One of the world’s deepest harbours, Victoria Harbour is situated between Hong Kong Island and Kowloon. What was once a strategic location instrumental in the city's establishment as a British colony, Victoria Harbour is now a visitor favourite thanks to its stunning skyline views and historical significance. The best way to explore it is aboard the Star Ferry, a historic route with a story as vivid as the harbour itself.
Tsim Sha Tsui Promenade & Avenue of the Stars
Nestled alongside beautiful Victoria Harbour, the Tsim Sha Tsui Promenade stretches from the colonial-era Clock Tower all the way to Hung Hom. On a stroll down the promenade, visitors pass the Hong Kong Cultural Centre, Space Museum and the Avenue of Stars, Hong Kong's answer to Hollywood's Walk of Fame. Here you'll find tributes to the people who help make Hong Kong the "Hollywood of the East", with a backdrop of the stunning Harbour.
The New Territories
The New Territories is one of the three main regions of Hong Kong, covering a peninsula that constitutes over 80% of the island's territory. In this region that used to be made up of peaceful countryside, quiet farms and sleepy fields, the area is now a residential hub thanks to a massive boom in population growth that transformed parts of this area into an urban jungle virtually overnight. The New Territories are home to Red House, the Ping Shan Heritage Trail along with hiking routes leading to traditional villages; and the Hong Kong Wetland Park and Ha Pak Nai Beach for more adventurous travellers.
Temple Street Night Market
You can find everything in this bustling night market, from trendy menswear to mobile phones to dumplings. Nestled between two popular intersections in Kowloon, a stretch of Temple Street closes its gates to traffic every evening as hundreds of vendors set up shop. Navigate your way through the crowds of tourists, expats, and locals alike; bargain hunt, and take in the colourful sights and vibrant smells that fill this lively marketplace. It's not uncommon to stumble across a fortune teller or impromptu street opera performance here.
Things to do in Hong Kong
Symphony of Lights Harbour Cruise
Hong Kong’s iconic harbour boasts unrivalled views of the city’s skyline. While the views during the day offer glimpses of green peaks in the background, the views from the harbour at night feature ‘bright lights, big city’ like you’ve never seen before. From the vantage point of a luxurious ship sailing down the harbour, you can bask in the delightful evening breeze and take in the 360-degree panoramas of Hong Kong. Don’t miss the world-famous Symphony of Lights show, a dazzlingly colourful showcase of lasers projected onto skyline’s walls.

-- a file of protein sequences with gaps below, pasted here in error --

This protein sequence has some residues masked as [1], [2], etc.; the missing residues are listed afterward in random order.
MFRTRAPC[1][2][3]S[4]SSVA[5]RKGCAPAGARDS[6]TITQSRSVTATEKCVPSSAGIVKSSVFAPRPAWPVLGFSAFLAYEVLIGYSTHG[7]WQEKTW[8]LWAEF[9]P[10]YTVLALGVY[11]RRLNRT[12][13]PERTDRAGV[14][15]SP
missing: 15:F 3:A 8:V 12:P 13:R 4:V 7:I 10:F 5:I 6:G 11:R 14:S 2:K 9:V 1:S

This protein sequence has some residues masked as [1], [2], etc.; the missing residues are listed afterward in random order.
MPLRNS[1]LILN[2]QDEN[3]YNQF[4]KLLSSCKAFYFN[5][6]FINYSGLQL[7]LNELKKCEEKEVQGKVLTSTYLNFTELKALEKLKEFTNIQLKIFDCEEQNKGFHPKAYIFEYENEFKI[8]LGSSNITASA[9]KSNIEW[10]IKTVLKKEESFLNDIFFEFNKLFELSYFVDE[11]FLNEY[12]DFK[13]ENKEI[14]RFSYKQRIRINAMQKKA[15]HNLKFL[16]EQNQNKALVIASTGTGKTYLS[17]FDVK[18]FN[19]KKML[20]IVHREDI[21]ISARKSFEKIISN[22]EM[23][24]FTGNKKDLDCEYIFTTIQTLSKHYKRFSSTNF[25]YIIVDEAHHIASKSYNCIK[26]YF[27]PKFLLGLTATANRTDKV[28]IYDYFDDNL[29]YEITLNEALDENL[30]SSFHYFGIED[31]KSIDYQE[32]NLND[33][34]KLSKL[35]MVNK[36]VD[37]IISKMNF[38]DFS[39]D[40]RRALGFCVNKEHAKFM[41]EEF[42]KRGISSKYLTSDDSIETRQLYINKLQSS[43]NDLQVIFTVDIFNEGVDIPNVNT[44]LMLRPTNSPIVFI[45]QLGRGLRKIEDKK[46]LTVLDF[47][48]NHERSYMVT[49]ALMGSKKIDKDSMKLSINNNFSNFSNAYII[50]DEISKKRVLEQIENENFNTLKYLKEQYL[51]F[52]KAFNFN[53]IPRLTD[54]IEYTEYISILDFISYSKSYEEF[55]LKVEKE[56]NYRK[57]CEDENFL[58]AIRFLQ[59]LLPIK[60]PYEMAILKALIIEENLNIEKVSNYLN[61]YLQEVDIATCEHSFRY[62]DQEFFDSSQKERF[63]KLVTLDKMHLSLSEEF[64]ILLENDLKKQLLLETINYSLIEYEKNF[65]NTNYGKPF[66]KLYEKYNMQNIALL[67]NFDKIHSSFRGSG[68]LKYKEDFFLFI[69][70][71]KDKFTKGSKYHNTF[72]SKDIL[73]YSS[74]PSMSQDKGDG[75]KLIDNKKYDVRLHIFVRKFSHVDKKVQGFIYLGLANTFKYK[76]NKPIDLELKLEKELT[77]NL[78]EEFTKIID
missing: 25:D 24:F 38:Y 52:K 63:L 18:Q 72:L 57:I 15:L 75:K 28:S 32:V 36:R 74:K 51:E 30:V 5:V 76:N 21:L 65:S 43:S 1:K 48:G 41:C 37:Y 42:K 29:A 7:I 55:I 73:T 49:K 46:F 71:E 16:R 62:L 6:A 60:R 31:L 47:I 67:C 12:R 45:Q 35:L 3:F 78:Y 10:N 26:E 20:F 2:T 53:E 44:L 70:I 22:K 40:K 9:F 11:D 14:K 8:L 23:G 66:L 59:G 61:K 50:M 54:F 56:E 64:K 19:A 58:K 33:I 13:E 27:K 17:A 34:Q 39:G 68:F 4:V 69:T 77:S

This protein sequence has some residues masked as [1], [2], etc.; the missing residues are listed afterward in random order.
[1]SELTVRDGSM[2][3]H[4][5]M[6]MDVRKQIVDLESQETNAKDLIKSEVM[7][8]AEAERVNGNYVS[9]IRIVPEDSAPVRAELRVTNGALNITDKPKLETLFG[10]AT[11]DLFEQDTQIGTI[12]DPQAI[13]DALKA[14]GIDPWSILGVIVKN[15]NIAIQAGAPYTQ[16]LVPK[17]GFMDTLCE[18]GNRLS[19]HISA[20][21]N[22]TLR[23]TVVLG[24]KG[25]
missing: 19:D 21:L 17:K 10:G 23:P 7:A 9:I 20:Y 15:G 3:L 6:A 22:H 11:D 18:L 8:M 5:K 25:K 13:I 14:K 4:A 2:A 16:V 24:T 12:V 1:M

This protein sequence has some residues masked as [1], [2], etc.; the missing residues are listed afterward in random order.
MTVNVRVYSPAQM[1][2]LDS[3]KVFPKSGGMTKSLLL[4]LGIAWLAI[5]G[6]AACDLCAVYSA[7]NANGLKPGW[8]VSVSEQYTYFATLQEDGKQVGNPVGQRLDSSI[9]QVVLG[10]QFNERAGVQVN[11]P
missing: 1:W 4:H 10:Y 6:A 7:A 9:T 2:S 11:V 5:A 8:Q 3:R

Shop ‘Til You Drop at Nathan Road
People travel from all over the world to hit Hong Kong’s shopping circuit, and with good reason. From high-class, globally-renowned designers to boutique Asian brands, you’d be hard-pressed to find a better place to lighten your wallet. Nathan Road is a local and visitor favourite that's home to nearly all of the major brands, and makes for an interesting vantage point to take in Hong Kong's unapologetically commercial buzz.
Get Your Fill of Dumplings, Buns, and Sweets
Given Hong Kong’s complex history as a Chinese city under British colonial rule for over a century, the cuisine is understandably varied. You can travel from a posh British high tea room to a traditional Cantonese Dim Sum hall just by crossing the street! Stepping outside, Hong Kong’s array of street food is sure to delight your palate. From exotic local seafood specialties at Temple Street Night Market to bits from the open-air food stalls at Stanley Market, no doubt a stroll down Hong Kong’s bustling streets will leave you well fed.
Say Hi to Big Buddha
Board a boat that’ll carry you across the harbour to the picturesque Lantau Island, one of Hong Kong’s most expansive nature reserves. Weave around towering trees and up a challenging hill to arrive at one of Hong Kong's most iconic and statuesque landmarks, the Big Buddha. Standing 34 meters high and adjacent to the Po Lin Monastery, this spiritual icon is a destination for Buddhist pilgrims around the world.